On the Difficulties of Automatic Speech Recognition for Kindergarten-Aged Children

Gary Yeung, Abeer Alwan

Automatic speech recognition (ASR) systems for children have lagged behind in performance when compared to adult ASR. The exact problems and evaluation methods for child ASR have not yet been fully investigated. Recent work from the robotics community suggests that ASR for kindergarten speech is especially difficult, even though this age group may benefit most from voice-based educational and diagnostic tools. Our study focused on ASR performance for specific grade levels (K-10) using a word identification task. Grade-specific ASR systems were evaluated, with particular attention placed on the evaluation of kindergarten-aged children (5-6 years old). Experiments included investigation of grade-specific interactions with triphone models using feature space maximum likelihood linear regression (fMLLR), vocal tract length normalization (VTLN) and subglottal resonance (SGR) normalization. Our results indicate that kindergarten ASR performs dramatically worse than even 1st grade ASR, likely due to large speech variability at that age. As such, ASR systems may require targeted evaluations on kindergarten speech rather than being evaluated under the guise of "child ASR." Additionally, results show that systems trained in matched conditions on kindergarten speech may be less suitable than mismatched-grade training with 1st grade speech. Finally, we analyzed the phonetic errors made by the kindergarten ASR.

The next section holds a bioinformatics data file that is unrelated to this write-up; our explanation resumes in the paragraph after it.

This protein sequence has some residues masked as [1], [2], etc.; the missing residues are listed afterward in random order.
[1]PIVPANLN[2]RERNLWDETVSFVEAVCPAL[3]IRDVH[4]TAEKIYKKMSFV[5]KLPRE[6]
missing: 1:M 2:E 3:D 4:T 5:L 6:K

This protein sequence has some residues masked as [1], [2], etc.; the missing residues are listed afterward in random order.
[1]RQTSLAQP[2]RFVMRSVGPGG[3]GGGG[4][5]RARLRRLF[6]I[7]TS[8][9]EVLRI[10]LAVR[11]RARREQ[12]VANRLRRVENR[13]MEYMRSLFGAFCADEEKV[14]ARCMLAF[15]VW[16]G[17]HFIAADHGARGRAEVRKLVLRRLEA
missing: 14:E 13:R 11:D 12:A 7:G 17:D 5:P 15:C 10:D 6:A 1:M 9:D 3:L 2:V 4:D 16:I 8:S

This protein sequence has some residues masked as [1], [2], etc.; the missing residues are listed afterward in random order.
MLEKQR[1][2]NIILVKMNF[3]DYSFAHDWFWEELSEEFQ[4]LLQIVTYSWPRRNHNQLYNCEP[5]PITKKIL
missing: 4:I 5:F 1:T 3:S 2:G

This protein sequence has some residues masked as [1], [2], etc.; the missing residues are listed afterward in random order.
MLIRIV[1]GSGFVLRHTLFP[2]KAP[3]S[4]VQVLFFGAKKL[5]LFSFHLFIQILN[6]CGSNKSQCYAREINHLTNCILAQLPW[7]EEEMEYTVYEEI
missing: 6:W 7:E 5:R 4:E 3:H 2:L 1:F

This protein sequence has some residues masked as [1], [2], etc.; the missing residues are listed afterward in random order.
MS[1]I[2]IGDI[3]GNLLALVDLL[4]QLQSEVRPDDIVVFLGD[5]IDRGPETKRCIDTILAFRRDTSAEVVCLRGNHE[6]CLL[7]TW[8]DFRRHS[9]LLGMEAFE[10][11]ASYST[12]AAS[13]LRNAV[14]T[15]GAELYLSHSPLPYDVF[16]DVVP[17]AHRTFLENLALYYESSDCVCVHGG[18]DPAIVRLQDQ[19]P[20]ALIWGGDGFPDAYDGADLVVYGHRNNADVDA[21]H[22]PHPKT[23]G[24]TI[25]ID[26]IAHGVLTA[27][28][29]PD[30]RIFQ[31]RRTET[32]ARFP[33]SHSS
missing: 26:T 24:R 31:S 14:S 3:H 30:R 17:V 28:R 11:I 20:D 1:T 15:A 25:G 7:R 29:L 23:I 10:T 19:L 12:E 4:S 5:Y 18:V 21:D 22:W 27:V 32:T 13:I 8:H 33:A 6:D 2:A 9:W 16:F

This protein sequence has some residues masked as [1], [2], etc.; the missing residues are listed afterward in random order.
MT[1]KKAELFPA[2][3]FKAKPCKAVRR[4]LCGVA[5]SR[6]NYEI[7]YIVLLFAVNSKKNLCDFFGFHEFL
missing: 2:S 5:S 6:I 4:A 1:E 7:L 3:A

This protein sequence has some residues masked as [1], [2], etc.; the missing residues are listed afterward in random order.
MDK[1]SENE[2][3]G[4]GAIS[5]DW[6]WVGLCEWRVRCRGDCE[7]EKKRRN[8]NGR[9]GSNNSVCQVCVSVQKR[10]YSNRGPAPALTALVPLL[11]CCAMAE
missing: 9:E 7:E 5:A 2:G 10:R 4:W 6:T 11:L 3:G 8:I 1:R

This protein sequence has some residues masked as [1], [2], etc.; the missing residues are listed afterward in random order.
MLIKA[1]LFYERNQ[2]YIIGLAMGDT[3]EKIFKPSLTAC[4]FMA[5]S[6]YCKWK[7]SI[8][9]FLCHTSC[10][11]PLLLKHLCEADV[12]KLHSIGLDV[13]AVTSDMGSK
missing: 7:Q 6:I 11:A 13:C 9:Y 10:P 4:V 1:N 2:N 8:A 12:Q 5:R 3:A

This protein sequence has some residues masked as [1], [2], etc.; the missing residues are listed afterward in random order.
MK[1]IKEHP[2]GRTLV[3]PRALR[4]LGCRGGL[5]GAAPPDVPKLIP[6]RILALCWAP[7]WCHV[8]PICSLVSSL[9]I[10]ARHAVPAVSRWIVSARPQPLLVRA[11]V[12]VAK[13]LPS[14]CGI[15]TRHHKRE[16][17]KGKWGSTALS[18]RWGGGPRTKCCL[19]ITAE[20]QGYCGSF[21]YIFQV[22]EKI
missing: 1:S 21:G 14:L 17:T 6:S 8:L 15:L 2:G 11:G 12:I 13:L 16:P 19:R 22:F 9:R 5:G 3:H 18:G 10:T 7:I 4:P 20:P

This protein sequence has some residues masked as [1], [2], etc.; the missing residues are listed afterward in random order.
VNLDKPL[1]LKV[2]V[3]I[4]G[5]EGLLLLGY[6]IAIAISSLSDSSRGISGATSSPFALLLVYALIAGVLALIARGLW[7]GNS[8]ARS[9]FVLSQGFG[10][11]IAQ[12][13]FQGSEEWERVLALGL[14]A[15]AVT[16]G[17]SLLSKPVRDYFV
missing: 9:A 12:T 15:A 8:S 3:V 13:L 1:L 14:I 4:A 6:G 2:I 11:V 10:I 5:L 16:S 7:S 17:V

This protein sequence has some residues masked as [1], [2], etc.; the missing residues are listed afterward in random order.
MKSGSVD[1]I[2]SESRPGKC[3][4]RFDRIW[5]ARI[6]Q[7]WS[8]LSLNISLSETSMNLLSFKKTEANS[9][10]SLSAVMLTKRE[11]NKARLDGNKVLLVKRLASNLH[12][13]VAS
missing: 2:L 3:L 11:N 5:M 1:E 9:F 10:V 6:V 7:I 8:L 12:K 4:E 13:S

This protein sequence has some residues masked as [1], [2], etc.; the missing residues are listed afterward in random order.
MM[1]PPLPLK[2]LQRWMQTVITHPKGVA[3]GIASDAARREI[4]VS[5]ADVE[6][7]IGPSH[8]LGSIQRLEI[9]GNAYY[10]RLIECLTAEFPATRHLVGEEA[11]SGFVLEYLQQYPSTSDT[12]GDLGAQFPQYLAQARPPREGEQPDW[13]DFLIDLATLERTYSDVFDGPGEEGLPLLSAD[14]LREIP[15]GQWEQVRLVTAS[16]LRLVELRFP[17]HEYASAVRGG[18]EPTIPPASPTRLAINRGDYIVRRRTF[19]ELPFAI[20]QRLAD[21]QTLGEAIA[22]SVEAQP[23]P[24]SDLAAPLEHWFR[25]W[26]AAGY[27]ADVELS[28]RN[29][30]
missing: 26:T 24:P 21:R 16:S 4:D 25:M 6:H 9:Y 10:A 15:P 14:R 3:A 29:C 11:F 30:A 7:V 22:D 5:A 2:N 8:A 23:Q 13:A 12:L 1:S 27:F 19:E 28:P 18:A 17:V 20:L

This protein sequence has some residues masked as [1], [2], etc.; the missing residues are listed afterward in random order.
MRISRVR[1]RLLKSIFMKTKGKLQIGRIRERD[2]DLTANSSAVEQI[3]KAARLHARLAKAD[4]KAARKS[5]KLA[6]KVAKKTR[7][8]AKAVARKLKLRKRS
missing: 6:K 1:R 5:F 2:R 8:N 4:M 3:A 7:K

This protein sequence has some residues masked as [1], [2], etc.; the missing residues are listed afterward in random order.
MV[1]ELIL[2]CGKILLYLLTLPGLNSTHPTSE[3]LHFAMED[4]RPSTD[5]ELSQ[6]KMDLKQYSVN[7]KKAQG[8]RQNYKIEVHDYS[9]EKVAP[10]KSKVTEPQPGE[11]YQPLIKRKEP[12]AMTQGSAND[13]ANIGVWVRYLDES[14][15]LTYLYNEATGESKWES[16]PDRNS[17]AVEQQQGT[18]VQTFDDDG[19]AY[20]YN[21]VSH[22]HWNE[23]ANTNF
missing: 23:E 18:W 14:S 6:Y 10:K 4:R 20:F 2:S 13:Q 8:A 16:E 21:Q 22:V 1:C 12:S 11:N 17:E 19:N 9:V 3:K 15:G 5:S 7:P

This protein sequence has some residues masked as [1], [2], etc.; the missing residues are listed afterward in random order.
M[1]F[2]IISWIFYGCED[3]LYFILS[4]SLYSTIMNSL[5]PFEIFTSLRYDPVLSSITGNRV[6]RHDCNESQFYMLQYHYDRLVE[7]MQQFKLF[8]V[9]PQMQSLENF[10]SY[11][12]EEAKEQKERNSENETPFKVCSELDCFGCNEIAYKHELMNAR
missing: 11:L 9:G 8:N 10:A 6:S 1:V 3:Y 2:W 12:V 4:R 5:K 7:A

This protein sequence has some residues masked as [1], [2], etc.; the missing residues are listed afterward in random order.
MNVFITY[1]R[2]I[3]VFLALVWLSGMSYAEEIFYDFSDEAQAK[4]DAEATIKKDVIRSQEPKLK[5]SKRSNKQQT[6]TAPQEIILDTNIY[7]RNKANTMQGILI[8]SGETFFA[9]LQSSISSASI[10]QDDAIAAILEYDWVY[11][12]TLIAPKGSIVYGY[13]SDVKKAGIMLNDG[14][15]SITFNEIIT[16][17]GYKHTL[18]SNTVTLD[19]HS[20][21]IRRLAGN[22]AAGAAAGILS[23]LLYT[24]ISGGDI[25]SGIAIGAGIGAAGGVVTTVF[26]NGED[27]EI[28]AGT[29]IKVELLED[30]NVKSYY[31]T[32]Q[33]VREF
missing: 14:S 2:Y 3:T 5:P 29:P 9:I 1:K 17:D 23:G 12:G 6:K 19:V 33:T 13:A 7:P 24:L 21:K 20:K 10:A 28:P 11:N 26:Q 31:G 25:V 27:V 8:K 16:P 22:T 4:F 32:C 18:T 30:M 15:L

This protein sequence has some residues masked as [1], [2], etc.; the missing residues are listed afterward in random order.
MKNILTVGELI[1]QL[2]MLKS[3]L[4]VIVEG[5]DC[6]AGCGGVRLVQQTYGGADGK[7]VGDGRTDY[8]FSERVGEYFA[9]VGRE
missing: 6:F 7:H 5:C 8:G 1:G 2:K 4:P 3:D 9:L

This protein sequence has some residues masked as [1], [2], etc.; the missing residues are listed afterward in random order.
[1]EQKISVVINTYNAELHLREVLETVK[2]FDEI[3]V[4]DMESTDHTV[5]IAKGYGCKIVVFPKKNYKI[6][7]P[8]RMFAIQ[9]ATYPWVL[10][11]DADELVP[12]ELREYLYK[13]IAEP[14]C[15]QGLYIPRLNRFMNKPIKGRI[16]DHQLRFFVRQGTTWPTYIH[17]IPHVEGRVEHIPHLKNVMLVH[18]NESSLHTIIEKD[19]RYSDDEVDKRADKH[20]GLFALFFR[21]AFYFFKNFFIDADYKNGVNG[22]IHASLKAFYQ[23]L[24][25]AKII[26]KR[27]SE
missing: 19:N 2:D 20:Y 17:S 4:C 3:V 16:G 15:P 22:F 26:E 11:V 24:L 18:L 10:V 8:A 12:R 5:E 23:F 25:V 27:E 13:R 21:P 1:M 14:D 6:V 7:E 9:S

DOI: 10.21437/Interspeech.2018-2297

Cite as: Yeung, G., Alwan, A. (2018) On the Difficulties of Automatic Speech Recognition for Kindergarten-Aged Children. Proc. Interspeech 2018, 1661-1665, DOI: 10.21437/Interspeech.2018-2297.

  author={Gary Yeung and Abeer Alwan},
  title={On the Difficulties of Automatic Speech Recognition for Kindergarten-Aged Children},
  booktitle={Proc. Interspeech 2018},